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Research project: IMPROVE-Stroke: IMproving the PRevention Of Vascular Events after Stroke or TIA: a randomised controlled pilot trial of nurse independent prescriber-led care pathway-based risk factor management

Currently Active: 
Yes

Stroke is the UK’s third biggest killer, and the biggest cause of disability in adults. We do have treatments that reduce the risk of a stroke, particularly after the warning of a mini-stroke or ‘TIA’. The best way is by reducing the person’s blood pressure, but we know that in ‘real life’ it is often difficult to get the blood pressure down and keep it down. This means that if only blood pressure treatment was better than it is, the NHS could prevent more strokes, and save a lot of disability - and money.

Our pilot trial will be trying to improve the treatment of risk factors like blood pressure after a mini-stroke. The trial will compare ‘usual care’ (having your risk factors treated the way they are at the moment, usually by visits to the GP) with an approach that puts treatment in the hands of a new type of nurse, who will prescribe treatment according to a specially-designed plan called a ‘care pathway’. We are hoping this will mean that the person’s risk factors will be better controlled, and their risk of another stroke is reduced. We will check on people’s blood pressure using an automatic arm cuff during normal activities – an ‘ambulatory monitor’, which gives a more reliable result than measurements taken in the clinic. After six months and again after a year we will compare the effects of treatment between ‘usual care’ and the new approach, to see if one is better than the other.

Any treatment is only effective if people can stick with it, and we know that a lot of people on prescribed drugs give up taking them for various reasons. In this trial people will get the chance to tell the researchers the good and bad things about taking part, and whether the new type of nurse-led care pathway worked for them. This is important so that we can understand the things that would help people to stay on treatment. If our pilot is successful, we will go ahead with a larger study aimed at proving the case for using the new ‘care pathway’ throughout the NHS.

Background

There is good evidence of a gap between the findings from randomised controlled trials (RCTs) that risk factor modification after stroke or transient ischaemic attack (TIA) prevents further vascular events, and the implementation of those findings in clinical practice. The resulting failure to fully implement the existing evidence jeopardises the large benefits to patients and the NHS that should otherwise accrue, yet evidence to support effective risk factor management strategies in Primary Care after stroke is lacking. One novel approach may be care led by a Nurse Independent Prescriber, and a recent Cochrane review concluded that this form of intervention warrants further evaluation. However, such a novel and complex intervention requires pilot data prior to a definitive RCT.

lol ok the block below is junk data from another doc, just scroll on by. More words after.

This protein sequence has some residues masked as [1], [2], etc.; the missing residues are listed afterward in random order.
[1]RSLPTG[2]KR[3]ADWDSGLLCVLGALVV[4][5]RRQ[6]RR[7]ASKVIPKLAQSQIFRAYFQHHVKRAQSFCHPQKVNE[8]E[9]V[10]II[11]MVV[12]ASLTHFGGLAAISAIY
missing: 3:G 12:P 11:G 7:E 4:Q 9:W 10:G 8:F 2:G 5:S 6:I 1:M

Aim

This pilot trial is an essential preliminary to a definitive RCT assessing the effectiveness and cost-effectiveness of a Nurse Independent Prescriber-led care pathway compared to current practice. The purpose of the pilot is to ensure the design and methods of that future trial are sound, practicable and feasible.

The aims of the pilot are:

1. To test the feasibility, practicality, safety and acceptability of the study design and protocol;

2. To resolve practical issues for the conduct of the future RCT such as the reproducibility of the outcome measures, and recruitment and attrition rates;

3. To investigate the acceptability of the care pathway to patients and general practitioners (GPs) and to refine it prior to the full RCT;

4. To inform the sample size calculation for the full trial.

Design and methods

The pilot study will be a scaled down version of the future RCT, and will run for 24 months. 40 patients with minor stroke or TIA and clinic systolic BP (SBP) above 140 mmHg will be recruited within one month of their event. They will be randomised to usual care (risk factor management in primary care according to local guidelines), or to a 6-month programme of follow-up visits with a Nurse Independent Prescriber, who will manage risk factors according to an incremental care pathway. All participants will then be followed up after a further 6 months of usual care. A nested qualitative study will explore patients’ experiences and GP views of this programme of assertive risk factor management, to improve its acceptability prior to the definitive RCT.

Project team

Professor Susan Latter


External:

Dr Martin James (Chief Investigator)
Consultant Stroke Physician / Honorary Clinical Senior Lecturer
Dept of Medicine for the Elderly,Royal Devon & Exeter Hospital

Professor Nicky Britten, Professor of Applied Healthcare Research, Institute of Health Services Research, Penninsula Medical School, University of Exeter

Dr Colin Pritchard, Research Design Consultant and Health Economist
NIHR Research Design Service South West

Dr Phil Evans, Senior Clinical Research Fellow / General Practitioner Principal, Department of Primary Care, Penninsula Medical School

Project funder

NIHR Research for Patient Benefit

Related research groups

Health Work and Systems
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